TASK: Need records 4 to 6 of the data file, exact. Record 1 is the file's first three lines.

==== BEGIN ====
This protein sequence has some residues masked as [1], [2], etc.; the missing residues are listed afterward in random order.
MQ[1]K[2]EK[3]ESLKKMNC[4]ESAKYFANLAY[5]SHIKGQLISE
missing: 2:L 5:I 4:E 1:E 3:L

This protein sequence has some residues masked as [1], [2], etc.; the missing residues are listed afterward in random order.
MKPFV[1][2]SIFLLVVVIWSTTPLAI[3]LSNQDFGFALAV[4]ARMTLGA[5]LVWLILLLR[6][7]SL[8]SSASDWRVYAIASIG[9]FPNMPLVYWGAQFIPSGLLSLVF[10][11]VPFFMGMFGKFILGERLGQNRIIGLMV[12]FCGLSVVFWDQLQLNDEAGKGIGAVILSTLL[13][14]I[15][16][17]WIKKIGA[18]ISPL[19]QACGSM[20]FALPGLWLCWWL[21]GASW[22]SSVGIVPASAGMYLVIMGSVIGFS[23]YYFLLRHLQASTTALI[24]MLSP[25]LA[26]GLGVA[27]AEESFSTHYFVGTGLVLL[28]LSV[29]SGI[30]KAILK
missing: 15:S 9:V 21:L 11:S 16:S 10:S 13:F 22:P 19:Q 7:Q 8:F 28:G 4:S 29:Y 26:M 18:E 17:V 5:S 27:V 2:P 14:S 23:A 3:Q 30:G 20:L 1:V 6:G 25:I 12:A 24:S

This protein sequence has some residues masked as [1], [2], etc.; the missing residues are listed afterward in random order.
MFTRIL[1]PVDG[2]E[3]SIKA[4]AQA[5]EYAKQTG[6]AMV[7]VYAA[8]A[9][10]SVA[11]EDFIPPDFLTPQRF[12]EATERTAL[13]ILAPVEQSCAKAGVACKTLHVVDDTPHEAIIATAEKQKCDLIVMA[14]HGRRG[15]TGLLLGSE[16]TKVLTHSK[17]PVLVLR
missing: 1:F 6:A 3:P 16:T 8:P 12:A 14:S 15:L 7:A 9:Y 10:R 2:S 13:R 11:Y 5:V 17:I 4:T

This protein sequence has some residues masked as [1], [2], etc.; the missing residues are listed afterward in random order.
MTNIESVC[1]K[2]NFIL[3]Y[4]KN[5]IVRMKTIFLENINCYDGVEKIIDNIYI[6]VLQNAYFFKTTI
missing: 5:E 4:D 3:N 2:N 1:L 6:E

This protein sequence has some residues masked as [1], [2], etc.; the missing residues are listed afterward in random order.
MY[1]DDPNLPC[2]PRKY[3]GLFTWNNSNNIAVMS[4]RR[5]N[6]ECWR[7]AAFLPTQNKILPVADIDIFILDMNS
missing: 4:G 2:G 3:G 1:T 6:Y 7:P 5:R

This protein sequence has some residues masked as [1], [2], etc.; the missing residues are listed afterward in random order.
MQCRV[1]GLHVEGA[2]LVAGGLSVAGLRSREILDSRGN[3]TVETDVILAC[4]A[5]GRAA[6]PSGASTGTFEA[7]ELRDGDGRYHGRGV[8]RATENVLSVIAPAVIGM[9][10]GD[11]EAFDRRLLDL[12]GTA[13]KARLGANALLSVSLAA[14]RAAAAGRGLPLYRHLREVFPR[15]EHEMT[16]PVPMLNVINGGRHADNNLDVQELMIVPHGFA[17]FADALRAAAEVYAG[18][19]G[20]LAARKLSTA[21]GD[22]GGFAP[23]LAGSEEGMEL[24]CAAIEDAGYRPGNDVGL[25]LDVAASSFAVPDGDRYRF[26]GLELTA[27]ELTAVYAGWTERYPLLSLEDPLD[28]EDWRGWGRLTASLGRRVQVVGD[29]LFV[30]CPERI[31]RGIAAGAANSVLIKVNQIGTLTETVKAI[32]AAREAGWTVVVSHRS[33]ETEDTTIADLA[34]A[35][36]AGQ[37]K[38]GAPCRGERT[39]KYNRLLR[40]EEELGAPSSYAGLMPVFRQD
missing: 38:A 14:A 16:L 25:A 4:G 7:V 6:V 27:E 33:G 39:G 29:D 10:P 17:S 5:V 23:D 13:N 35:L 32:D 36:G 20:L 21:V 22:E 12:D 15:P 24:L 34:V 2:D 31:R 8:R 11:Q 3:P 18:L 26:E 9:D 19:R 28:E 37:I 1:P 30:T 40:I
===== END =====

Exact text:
This protein sequence has some residues masked as [1], [2], etc.; the missing residues are listed afterward in random order.
MTNIESVC[1]K[2]NFIL[3]Y[4]KN[5]IVRMKTIFLENINCYDGVEKIIDNIYI[6]VLQNAYFFKTTI
missing: 5:E 4:D 3:N 2:N 1:L 6:E

This protein sequence has some residues masked as [1], [2], etc.; the missing residues are listed afterward in random order.
MY[1]DDPNLPC[2]PRKY[3]GLFTWNNSNNIAVMS[4]RR[5]N[6]ECWR[7]AAFLPTQNKILPVADIDIFILDMNS
missing: 4:G 2:G 3:G 1:T 6:Y 7:P 5:R

This protein sequence has some residues masked as [1], [2], etc.; the missing residues are listed afterward in random order.
MQCRV[1]GLHVEGA[2]LVAGGLSVAGLRSREILDSRGN[3]TVETDVILAC[4]A[5]GRAA[6]PSGASTGTFEA[7]ELRDGDGRYHGRGV[8]RATENVLSVIAPAVIGM[9][10]GD[11]EAFDRRLLDL[12]GTA[13]KARLGANALLSVSLAA[14]RAAAAGRGLPLYRHLREVFPR[15]EHEMT[16]PVPMLNVINGGRHADNNLDVQELMIVPHGFA[17]FADALRAAAEVYAG[18][19]G[20]LAARKLSTA[21]GD[22]GGFAP[23]LAGSEEGMEL[24]CAAIEDAGYRPGNDVGL[25]LDVAASSFAVPDGDRYRF[26]GLELTA[27]ELTAVYAGWTERYPLLSLEDPLD[28]EDWRGWGRLTASLGRRVQVVGD[29]LFV[30]CPERI[31]RGIAAGAANSVLIKVNQIGTLTETVKAI[32]AAREAGWTVVVSHRS[33]ETEDTTIADLA[34]A[35][36]AGQ[37]K[38]GAPCRGERT[39]KYNRLLR[40]EEELGAPSSYAGLMPVFRQD
missing: 38:A 14:A 16:L 25:A 4:G 7:V 6:V 27:E 33:G 39:G 29:D 10:P 17:S 5:V 23:D 13:N 35:L 32:D 36:G 20:L 21:V 22:E 12:D 15:P 24:L 34:V 2:D 31:R 8:R 11:Q 3:P 18:L 26:E 9:D 19:R 28:E 37:I 1:P 30:T 40:I